Chris Wright

Liberty Energy

Editor's note: This profile is part of Hart Energy's 50th anniversary Hall of Fame series honoring industry pioneers of the past 50 years and the Agents of Change (ACEs) who are leading the energy sector into the future.

Chris Wright

Chris Wright was 15 when he decided he wanted to jump headfirst into the energy industry.

He saw energy as a means to address the issue of poverty and realized that access to energy is crucial for improving the quality of life for individuals and societies.

“I was 12 years old and saw a homeless person on the street in downtown Denver and I didn’t know anything about substance abuse or mental illness, but I just couldn’t believe there was someone without a roof over his head, food to eat,” Wright told Hart Energy. “So, that has been a lifelong obsession or focus with me and in my youthful studies of what changes people’s lives. Energy’s just central in that role. You’ve got poor societies or poor people—they just have less access to energy and therefore lower qualities of life.”

Wright decided he wanted to do something about it and settled on a career in the energy industry at age 15 after hearing that the world was “running out of oil, gas and coal.”

After high school, Wright studied fusion energy at MIT, then focused on solar energy as a graduate student at the University of California at Berkeley. After grad school, he landed a job in geothermal energy. Despite choosing to work in these groundbreaking fields, he got the itch to work with traditional energy sources when he joined Hunter Geophysics in the late ’80s.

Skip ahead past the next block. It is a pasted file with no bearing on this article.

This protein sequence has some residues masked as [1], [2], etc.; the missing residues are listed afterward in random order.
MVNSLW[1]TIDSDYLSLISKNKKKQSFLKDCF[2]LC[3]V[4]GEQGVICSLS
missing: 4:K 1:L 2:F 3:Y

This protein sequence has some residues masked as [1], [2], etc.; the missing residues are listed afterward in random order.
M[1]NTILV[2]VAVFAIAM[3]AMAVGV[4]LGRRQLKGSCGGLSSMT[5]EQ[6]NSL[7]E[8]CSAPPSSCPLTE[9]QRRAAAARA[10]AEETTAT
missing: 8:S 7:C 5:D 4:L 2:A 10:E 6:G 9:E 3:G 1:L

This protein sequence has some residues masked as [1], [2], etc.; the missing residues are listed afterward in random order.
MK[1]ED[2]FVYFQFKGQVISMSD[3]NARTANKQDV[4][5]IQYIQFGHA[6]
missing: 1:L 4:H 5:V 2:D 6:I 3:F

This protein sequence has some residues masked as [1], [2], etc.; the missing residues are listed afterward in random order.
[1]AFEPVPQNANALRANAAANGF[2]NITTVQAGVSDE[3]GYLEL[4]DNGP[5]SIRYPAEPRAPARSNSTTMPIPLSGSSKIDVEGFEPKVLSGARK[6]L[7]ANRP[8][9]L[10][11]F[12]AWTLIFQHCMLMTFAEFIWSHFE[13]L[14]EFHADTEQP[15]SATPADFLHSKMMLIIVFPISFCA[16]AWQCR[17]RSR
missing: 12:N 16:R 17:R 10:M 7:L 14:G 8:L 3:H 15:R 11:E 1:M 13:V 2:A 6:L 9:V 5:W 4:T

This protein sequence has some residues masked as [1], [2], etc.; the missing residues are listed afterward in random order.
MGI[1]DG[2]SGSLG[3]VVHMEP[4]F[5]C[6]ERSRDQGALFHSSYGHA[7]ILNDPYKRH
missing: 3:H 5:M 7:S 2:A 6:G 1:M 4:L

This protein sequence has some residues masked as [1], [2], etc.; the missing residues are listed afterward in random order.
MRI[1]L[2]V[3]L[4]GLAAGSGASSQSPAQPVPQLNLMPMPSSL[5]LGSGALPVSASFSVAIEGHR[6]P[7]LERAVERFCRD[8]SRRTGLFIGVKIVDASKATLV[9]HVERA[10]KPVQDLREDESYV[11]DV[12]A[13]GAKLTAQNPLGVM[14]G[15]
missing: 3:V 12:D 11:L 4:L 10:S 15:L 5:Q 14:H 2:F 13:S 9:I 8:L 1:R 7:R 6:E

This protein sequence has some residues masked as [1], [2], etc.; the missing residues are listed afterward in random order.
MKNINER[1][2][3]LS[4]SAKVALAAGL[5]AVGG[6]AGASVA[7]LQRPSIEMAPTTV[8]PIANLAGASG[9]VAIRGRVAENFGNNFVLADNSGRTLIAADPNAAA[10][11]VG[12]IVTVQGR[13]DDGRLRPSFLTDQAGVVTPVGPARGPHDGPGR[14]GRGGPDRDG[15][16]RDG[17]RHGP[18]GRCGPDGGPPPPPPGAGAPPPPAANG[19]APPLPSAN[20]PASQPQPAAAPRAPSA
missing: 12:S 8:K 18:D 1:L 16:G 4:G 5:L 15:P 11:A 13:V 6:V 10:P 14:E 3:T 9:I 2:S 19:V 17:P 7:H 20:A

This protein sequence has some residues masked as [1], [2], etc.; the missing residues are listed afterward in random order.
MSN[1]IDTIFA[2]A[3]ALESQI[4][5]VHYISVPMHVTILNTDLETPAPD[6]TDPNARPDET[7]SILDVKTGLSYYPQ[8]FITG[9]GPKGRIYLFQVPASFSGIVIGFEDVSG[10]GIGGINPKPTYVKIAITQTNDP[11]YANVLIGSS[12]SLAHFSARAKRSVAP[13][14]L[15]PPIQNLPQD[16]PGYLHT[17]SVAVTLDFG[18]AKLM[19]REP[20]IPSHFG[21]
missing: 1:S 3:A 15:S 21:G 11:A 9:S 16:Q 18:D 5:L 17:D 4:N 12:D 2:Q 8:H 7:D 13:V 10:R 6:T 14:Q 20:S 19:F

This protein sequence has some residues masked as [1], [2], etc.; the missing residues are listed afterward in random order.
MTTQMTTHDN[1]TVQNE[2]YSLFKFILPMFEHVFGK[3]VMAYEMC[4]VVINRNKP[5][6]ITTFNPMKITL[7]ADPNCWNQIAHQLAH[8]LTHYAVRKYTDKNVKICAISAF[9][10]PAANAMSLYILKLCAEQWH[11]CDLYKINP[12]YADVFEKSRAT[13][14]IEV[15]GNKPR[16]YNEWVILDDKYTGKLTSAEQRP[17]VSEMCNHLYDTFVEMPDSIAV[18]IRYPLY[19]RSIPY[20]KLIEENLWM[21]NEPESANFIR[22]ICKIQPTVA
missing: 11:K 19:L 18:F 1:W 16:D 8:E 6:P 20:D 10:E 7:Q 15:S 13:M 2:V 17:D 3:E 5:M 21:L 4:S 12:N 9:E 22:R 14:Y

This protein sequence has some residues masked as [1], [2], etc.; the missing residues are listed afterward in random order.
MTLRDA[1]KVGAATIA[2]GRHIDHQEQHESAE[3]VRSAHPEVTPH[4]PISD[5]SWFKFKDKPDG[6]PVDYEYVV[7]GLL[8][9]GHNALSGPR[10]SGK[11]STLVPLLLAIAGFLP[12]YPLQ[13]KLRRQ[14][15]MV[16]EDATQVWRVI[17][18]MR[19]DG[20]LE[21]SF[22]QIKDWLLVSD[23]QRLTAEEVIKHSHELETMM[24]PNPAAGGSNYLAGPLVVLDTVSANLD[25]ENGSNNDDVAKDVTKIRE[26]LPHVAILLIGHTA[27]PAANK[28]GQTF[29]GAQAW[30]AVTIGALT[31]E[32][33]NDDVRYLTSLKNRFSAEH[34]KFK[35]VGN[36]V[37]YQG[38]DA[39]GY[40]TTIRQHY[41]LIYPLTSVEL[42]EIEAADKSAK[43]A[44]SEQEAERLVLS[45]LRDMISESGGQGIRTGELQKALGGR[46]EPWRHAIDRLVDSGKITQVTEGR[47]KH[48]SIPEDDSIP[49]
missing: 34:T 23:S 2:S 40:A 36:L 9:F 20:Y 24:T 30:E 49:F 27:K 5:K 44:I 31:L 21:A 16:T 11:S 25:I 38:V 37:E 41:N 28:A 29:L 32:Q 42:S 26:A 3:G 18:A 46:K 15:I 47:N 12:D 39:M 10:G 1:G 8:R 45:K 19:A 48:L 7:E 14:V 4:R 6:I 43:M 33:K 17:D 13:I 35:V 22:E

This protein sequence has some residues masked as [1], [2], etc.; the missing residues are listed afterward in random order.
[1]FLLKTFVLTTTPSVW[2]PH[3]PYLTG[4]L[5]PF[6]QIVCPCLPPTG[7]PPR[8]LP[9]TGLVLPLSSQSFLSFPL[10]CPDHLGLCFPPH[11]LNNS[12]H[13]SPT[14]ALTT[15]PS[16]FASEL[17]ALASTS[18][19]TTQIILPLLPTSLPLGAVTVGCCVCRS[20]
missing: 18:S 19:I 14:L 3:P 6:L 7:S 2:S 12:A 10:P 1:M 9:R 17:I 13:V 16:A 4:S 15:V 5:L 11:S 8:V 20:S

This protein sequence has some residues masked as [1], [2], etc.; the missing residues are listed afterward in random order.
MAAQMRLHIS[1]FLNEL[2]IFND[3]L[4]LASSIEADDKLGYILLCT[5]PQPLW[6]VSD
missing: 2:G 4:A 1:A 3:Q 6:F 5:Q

“I got a job there, but they had a technology that the main application was the oil and gas business,” Wright said. “So, I already knew I was going to be in energy, but that was kind of my entree to oil and gas. And then I kind of dug into numbers. I’m a data nerd. Before I looked at numbers, I’m like, maybe this thing about running out of oil and gas isn’t true,” he said. “So, then I realized, ‘hey, if I want to really be in the energy business, I should be in oil and gas.’”

Wright started a company that developed technologies for mapping fractures. In what he calls a stroke of luck, he met someone from Mitchell Energy who convinced him to go to Texas and try out his frac solutions in the Barnett shale. The technologies Wright developed helped launch commercial shale gas production in the late 1990s.

In 2011, Wright founded Liberty Energy, an oilfield services firm that offers completion services and technologies to onshore E&Ps. He has served as chairman and CEO since its inception in what he calls his “most rewarding experience.”

“I’m humbled and thrilled to be part of the American oil and gas industry that has changed the world energy situation for the better. We’ve lowered the price of oil, we’ve lowered the price of natural gas and helped about 100 million people every year get clean cooking fuel for the first time.”

“Everyone in the company feels this mission,” he said, “that our job is to better human lives, not just for ourselves and our families, but for our communities and for the world.”

Jaxon Caines, Technology Reporter

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